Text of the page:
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Econ 252: Chapter 2-4 Notes

by: Zach Weinkauf

Econ 252: Chapter 2-4 Notes ECON 252

Marketplace > Purdue University > Economcs > ECON 252 > Econ 252 Chapter 2 4 Notes
Zach Weinkauf

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About this Document

These notes cover Chapters 2 through 4 of lecture and book notes.
Andres Vargas
Class Notes
Economics, Macroeconomics
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This 4 page Class Notes was uploaded by Zach Weinkauf on Wednesday February 10, 2016. The Class Notes belongs to ECON 252 at Purdue University taught by Andres Vargas in Fall 2016. Since its upload, it has received 50 views. For similar materials see Macroeconomics in Economcs at Purdue University.


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Date Created: 02/10/16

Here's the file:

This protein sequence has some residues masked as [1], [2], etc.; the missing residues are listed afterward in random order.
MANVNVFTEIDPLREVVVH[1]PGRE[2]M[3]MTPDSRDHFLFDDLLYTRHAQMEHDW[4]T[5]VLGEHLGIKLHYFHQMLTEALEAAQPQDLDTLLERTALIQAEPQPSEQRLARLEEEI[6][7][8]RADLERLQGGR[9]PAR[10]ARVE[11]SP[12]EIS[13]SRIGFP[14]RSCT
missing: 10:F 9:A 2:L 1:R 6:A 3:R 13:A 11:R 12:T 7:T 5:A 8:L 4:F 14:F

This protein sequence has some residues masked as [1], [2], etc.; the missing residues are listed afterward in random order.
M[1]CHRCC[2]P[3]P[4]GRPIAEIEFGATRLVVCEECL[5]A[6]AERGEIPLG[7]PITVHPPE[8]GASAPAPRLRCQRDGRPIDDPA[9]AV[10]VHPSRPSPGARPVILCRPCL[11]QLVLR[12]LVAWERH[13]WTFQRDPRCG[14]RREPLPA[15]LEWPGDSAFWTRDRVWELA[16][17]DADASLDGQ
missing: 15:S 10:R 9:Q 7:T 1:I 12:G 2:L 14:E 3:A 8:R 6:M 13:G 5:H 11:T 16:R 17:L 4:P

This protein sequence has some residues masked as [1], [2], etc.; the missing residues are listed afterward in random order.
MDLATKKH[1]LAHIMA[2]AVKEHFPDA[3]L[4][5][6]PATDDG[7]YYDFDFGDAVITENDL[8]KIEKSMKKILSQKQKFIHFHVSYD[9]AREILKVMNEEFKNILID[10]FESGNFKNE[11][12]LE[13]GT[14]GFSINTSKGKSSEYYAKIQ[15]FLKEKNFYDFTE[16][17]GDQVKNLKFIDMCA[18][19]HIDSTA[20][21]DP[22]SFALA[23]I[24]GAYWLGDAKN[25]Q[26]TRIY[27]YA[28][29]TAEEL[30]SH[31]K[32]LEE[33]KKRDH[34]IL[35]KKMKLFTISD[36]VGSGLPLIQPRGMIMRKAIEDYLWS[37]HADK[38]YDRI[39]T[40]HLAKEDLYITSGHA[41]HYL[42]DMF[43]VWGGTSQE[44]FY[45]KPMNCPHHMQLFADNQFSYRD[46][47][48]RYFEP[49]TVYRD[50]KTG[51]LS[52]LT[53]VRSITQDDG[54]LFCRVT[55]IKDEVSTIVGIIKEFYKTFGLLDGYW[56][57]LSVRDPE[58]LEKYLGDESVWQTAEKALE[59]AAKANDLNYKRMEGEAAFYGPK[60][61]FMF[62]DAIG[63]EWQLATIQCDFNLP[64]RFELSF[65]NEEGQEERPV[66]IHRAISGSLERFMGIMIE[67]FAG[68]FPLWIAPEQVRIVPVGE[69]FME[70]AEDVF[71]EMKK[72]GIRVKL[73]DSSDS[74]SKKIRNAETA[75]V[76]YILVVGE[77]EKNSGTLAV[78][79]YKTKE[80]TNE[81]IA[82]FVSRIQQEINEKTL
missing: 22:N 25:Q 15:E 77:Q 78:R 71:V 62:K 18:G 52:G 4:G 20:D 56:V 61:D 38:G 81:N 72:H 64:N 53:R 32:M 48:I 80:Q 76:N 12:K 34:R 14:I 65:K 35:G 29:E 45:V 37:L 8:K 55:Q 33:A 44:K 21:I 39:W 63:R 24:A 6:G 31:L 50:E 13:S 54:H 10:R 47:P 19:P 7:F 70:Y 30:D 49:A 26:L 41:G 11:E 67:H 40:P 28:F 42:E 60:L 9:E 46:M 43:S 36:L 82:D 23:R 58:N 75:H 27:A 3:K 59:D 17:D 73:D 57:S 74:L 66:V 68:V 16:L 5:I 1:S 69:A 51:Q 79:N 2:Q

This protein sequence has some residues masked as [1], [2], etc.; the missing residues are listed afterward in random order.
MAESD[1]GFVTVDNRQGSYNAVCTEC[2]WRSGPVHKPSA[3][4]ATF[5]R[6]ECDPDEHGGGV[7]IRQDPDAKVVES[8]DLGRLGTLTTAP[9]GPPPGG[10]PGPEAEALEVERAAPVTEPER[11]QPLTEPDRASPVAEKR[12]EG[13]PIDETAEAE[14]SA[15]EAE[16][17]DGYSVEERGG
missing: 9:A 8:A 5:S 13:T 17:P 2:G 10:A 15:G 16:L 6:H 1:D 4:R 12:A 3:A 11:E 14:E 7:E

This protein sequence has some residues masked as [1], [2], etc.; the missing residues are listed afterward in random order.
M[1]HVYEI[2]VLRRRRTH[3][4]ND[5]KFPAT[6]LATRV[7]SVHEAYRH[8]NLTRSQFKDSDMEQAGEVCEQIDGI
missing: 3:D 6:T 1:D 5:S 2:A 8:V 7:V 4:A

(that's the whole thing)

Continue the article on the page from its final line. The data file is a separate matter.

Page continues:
Chapter 2: Economic Methods and Economic Questions 2.1 – The Scientific Method  Scientific Method – name of the ongoing process that economists, other social scientists, and natural scientists use to: o Develop models of the world o Test those models with data  Model – simplified description, or representation, of the world. Sometimes, economists will refer to a model as a theory. o Is an approximation  Data – facts, measurements, or statistics that describe the world. o Empirical Evidence – set of facts established by observation and measurement.  Hypothesis – predictions that can be tested with data.  Mean – sum of all the different values divided by the number of values. 2.2 – Causation and Correlation  Causation – occurs when one thing directly affects another through a cause- and-effect relationship.  Correlation – means that there is a mutual relationship between two things. o Variable – factor that is likely to change or vary. o Positive – implies that two variables tend to move in the same direction. o Negative – implies that two variables tend to move in the opposite direction. o Zero – when variables have movements that are not related.  Reasons why correlation may not imply causality: o Omitted variables – something that has been left out of a study that, if included, would explain why the two variables in the study or correlated. o Reverse Causality – occurs when we mix up the direction of cause and effect.  Experiment – controlled method of investigating causal relationships among variables.  Randomization – assignment of subjects by chance, rather than by choice, to a treatment group or control group.  Natural Experiment – empirical study in which some process – out of control of the experimenter – has assigned subjects to control and treatment groups in a random or nearly random way. 2.3 – Economic Questions and Answers  Good Questions all have two properties: o Address topics that are important to individual agents and/or our society. o Can be answered. Chapter 3: Optimization: Doing the Best You Can 3.1 – Two Kinds of Optimization: A Matter of Focus  Economists believe that optimization describes most of the choices in life.  Optimization in Levels – calculates the total net benefit (total benefit – total cost) of different alternatives and then chooses the best alternative.  Optimization in Differences – calculates the change in net benefits when a person switches from one alternative to another and then uses these marginal comparisons to choose the best alternative.  Behavioral Economics – analyzes the economic and psychological factors that explain human behavior. 3.2 – Optimization in Levels  Optimum – the best feasible choice.  Three steps of optimization in levels: 1. Translate all costs and benefits into common units (ex. Dollars per month). 2. Calculate the total net benefit of each alternative. 3. Pick the alternative with the highest net benefit.  Comparative Statics – comparison of economic outcomes before and after some economic variable is changed. 3.3 – Optimization in Differences: Marginal Analysis  Marginal Analysis – cost-benefit calculation that studies the differences between a feasible alternative and the next feasible alternative. o Will never change the answer to “what is optimal?” but it will change the way you think about optimizing.  Marginal Cost – extra cost generated by moving from one feasible alternative to the next feasible alternative. o Option 2 Cost – Option 1 Cost = Marginal Cost  Principle of Optimization at the Margin – an optimal feasible alternative has the property that moving to it makes you better off and moving away from it makes you worse off.  Three steps of optimization in levels: 1. Translate all costs and benefits into common units. 2. Calculate the marginal consequences between moving between alternatives. 3. Apply the Principle of Optimization at the Margin by choosing the best alternative with the property that moving to it makes you better and moving away makes you worse. Chapter 4: Demand, Supply, and Equilibrium 4.1 – Markets  Market – group of economic agents who are trading a good or service, and the rules and arrangements for trading.  Market Price – price at which sellers and buyers conduct transactions.  Qualities of a Perfectly Competitive Market: 1. Sellers all sell an identical good or service. 2. Any individual buyer or an individual seller isn’t powerful enough on his or her own to affect the market price of that good or service.  Price-taker – buyer or seller who accepts the market price. 4.2 – How do Buyers Behave?  Quantity Demanded – amount of a good that buyers are willing to purchase at a given price.  Demand Schedule – table that reports the quantity demanded at different prices, holding all else equal. o Holding all else equal implies that everything else in the economy is held constant.  Demand Curve – plots the quantity demanded at different prices.  Law of Demand: o QD (quantity demanded) rises  Price falls o QD falls  Price rises  Willingness to Pay – the highest price that a buyer is willing to pay for an extra unit of a good.  Diminishing Marginal Benefit – as you consume more of a good, your willingness to pay for an additional unit declines.  Aggregation– process of adding up individual behaviors.  Market Demand Curve – sum of all individual demand curves of all potential buyers.  Causes that change Demand 1. Changes in tastes and preferences a. Demand Curve Shifts – when QD changes at a given price. b. Movement along demand curve – if good’s price changes and demand curve hasn’t shifted. 2. Changing Income or Changing Wealth a. Normal Good i. Income rises  QD rises ii. Income falls  QD falls b. Inferior Good i. Income rises  QD falls ii. Income falls  QD rises 3. Changing Availability and Prices of Related Goods a. Substitutes i. Price Pepsi falls  QD of Coke falls b. Complements i. Price of Gas falls  QD of Cars rises 4. Changing in the Number and Scale of Buyers – Population 5. Changing Buyers’ Beliefs about the Future a. Price of gas in future falls  QD of gas now falls 4.3 – How do Sellers Behave?  Quantity Supplied – amount of a good or service that sellers are willing to sell at a given price.S  Supply Schedule – table that reports the quantity supplied at different prices, holding all else equal.  Supply Curve – plots the quantity supplied at different prices.  Law of Supply: o Price rises  QS (quantity supplied) rises o Price falls  QS falls  Willingness to Accept – the lowest price that a seller is willing to get paid to sell an extra unit of a good.  Market Supply Curve – sum of the individual supply curves of all the potential sellers.  Causes of Supply Curve shifts: 1. Changing the price of inputs used to Produce the Good a. Input – good or service used to produce another good or sevice. b. Supply Curve Shifts – supply increases  shift right c. Movement along the supply curve – good’s own price changes but SC doesn’t shift. 2. Changes in the technology used to Produce the Good 3. Changes in the Number and Scale of Sellers 4. Changes in Sellers’ Beliefs about the Future 4.4 – Supply and Demand in Equilibrium  Competitive Markets converge to the price at which QS is equal to QD.  Competitive Equilibrium – the crossing point of the supply curve and the demand curve.  Competitive Equilibrium Price – equates QS and QD.  Competitive Equilibrium Quantity – quantity that corresponds to the competitive equilibrium price.  Excess Supply – market price is above equilibrium price, QS exceeds QD.  Excess Demand – market price is below competitive equilibrium price, QD exceeds QS.